Snoqualmie Indian Tribe Donates 150 Automated External Defibrillators (AEDs) to King County Sheriff’s Department

For Immediate Release
May 22, 2017

Media Contact for King County:
Sgt. Cindi West

Media Contact for the Tribe:
Michael Brunk
425-888-6551 ext 6300


Snoqualmie Indian Tribe Donates 150 Automated External Defibrillators (AEDs) to King County Sheriff’s Department
Steps up to ensure all King County patrol cars are equipped

SNOQUALMIE, WA – Members of the Snoqualmie Indian Tribal Council, Snoqualmie Tribal Police Chief Gene Fenton and staff joined King County Sheriff John Urquhart and King County Councilmember Kathy Lambert at the Snoqualmie Casino on Friday, May 19 to mark the donation of 150 AEDs—enough to equip all remaining King County Sheriff patrol cars that lack them.

The donation was spurred by an event earlier this year when King County deputies equipped with an AED were able to save the life of a fellow officer who suffered a heart attack while struggling with a DUI suspect. At that time, Sheriff Urquhart expressed a desire to see all King County Sheriff patrol cars equipped with the life-saving devices.

Learning of the need, Tribal Council Member Richard Zambrano worked with the Tribal Council and Police Chief Fenton to have the Tribe purchase enough AEDs to meet the shortfall in the Tribe’s partner police department.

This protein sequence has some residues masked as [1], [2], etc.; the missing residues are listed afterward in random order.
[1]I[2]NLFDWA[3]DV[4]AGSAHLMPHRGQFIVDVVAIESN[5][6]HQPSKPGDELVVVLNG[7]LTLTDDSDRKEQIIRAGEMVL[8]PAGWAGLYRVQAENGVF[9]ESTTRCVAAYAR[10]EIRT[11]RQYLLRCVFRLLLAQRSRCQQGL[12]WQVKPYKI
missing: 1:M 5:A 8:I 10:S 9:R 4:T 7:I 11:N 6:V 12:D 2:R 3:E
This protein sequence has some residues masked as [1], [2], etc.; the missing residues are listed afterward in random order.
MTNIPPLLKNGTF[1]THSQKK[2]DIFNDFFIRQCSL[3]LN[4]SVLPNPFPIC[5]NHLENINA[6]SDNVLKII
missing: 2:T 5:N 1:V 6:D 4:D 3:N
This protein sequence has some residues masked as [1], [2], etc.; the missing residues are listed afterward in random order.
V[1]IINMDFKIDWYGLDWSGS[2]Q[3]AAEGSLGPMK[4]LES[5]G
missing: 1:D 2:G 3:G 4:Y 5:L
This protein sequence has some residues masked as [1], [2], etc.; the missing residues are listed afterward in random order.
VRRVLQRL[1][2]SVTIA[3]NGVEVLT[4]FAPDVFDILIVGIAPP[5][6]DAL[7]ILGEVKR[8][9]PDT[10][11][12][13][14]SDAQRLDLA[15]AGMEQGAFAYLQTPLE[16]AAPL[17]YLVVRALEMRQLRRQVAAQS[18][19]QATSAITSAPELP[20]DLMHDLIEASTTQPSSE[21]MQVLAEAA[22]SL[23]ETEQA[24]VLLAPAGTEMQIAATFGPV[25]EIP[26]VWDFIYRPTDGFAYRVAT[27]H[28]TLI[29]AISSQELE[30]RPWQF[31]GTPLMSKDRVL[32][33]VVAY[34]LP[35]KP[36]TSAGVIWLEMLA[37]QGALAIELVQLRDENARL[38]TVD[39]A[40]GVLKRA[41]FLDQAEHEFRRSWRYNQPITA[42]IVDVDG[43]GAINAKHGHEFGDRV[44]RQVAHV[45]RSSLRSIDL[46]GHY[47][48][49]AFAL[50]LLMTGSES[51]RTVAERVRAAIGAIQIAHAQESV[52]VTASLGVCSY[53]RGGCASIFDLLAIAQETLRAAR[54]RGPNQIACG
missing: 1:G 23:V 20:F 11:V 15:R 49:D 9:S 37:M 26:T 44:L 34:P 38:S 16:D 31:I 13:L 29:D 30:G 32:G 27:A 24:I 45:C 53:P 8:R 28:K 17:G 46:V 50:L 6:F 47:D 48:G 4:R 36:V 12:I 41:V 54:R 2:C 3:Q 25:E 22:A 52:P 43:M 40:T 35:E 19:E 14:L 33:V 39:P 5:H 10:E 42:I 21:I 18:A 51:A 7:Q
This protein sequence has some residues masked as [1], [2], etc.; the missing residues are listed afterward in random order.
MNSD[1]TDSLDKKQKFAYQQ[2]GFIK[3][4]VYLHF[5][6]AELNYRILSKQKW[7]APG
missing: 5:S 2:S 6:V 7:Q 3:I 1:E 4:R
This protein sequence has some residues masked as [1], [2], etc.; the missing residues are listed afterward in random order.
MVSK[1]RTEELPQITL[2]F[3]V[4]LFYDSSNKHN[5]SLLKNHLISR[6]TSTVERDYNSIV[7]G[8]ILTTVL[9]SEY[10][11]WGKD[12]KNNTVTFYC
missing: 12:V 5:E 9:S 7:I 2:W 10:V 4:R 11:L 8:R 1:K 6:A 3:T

“We have a strong government-to-government relationship with King County and the Sheriff’s Department,” said Police Chief Gene Fenton. “These are important life-saving tools for officers to have available on the street. By reaching out to assist King County we help everyone in the broader community in which we live.”

The Tribe provided over $180,000 in funding to order the AEDs for the King County Sheriff patrol cars, all Snoqualmie Tribal Public Safety vehicles and other needs.

"The Snoqualmie Tribe's generous donation of AEDs will undoubtedly save lives," said Sheriff John Urquhart. "Our patrol deputies are often in the position to respond quickly to life threatening emergencies where an AED can make a difference. Having each of our patrol cars equipped is bound to make a difference to our community."

“Having AEDs readily available and moving around my district in our sheriff patrol cars is one more tool for protecting people's lives,” said Councilmember Kathy Lambert. “This is a great aspect of community policing, another example of partnering with our fire and paramedic partners. Thank you to the Snoqualmie tribe for your generosity and deep care for our communities.”

The Snoqualmie Indian Tribe is a federally recognized tribe in the Puget Sound region of Washington State. Known as the People of the Moon, Snoqualmie tribal members were signatories to the Treaty of Point Elliott in 1855. The Tribe owns and operates the Snoqualmie Casino and the Crescent Market at Snoqualmie.